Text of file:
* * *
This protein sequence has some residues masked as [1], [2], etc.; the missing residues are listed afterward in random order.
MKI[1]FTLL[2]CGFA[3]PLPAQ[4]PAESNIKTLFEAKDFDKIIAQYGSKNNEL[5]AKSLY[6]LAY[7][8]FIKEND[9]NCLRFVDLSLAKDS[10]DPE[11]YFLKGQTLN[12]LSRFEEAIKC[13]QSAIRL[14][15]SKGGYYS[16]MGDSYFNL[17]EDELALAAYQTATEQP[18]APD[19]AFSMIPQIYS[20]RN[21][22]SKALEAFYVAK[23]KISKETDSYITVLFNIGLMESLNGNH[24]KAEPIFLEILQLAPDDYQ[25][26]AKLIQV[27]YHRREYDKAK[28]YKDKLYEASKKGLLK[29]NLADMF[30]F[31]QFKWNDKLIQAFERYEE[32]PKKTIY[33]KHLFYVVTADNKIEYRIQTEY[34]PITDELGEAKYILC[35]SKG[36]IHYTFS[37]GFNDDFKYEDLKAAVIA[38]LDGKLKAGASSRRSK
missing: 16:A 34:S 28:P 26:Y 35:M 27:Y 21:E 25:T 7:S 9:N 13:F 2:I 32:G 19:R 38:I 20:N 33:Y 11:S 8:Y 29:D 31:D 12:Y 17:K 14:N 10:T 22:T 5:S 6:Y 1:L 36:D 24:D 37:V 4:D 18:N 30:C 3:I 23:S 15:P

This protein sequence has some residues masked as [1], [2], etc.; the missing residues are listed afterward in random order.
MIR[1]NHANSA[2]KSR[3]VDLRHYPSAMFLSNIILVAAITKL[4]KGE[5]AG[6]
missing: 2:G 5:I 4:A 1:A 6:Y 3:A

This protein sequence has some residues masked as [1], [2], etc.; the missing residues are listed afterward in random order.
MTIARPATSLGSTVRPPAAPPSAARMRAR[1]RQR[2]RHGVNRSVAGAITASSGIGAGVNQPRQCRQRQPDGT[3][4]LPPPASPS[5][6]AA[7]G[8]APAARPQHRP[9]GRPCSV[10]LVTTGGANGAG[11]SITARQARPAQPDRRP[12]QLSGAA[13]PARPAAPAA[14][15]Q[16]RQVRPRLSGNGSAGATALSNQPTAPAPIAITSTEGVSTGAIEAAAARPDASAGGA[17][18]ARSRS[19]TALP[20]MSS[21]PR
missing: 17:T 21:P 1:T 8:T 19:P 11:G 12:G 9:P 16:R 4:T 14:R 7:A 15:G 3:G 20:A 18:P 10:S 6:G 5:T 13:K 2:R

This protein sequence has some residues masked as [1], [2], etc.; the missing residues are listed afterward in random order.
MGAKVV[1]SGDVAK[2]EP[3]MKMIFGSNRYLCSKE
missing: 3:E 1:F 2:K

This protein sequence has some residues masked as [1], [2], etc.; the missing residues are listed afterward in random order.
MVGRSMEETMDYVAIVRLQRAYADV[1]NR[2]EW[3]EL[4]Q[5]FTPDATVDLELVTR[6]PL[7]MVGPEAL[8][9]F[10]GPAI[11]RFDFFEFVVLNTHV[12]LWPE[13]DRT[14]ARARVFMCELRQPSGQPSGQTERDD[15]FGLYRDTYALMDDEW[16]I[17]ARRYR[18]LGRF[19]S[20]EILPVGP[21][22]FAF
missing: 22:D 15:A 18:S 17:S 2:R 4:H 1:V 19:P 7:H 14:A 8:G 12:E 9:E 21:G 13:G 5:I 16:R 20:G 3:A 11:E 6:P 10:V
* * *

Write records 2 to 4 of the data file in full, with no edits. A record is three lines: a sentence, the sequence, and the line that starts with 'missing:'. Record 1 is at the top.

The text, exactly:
This protein sequence has some residues masked as [1], [2], etc.; the missing residues are listed afterward in random order.
MIR[1]NHANSA[2]KSR[3]VDLRHYPSAMFLSNIILVAAITKL[4]KGE[5]AG[6]
missing: 2:G 5:I 4:A 1:A 6:Y 3:A

This protein sequence has some residues masked as [1], [2], etc.; the missing residues are listed afterward in random order.
MTIARPATSLGSTVRPPAAPPSAARMRAR[1]RQR[2]RHGVNRSVAGAITASSGIGAGVNQPRQCRQRQPDGT[3][4]LPPPASPS[5][6]AA[7]G[8]APAARPQHRP[9]GRPCSV[10]LVTTGGANGAG[11]SITARQARPAQPDRRP[12]QLSGAA[13]PARPAAPAA[14][15]Q[16]RQVRPRLSGNGSAGATALSNQPTAPAPIAITSTEGVSTGAIEAAAARPDASAGGA[17][18]ARSRS[19]TALP[20]MSS[21]PR
missing: 17:T 21:P 1:T 8:T 19:P 11:G 12:G 9:P 16:R 4:T 14:R 7:A 15:G 3:G 20:A 18:P 10:S 6:G 5:T 13:K 2:R

This protein sequence has some residues masked as [1], [2], etc.; the missing residues are listed afterward in random order.
MGAKVV[1]SGDVAK[2]EP[3]MKMIFGSNRYLCSKE
missing: 3:E 1:F 2:K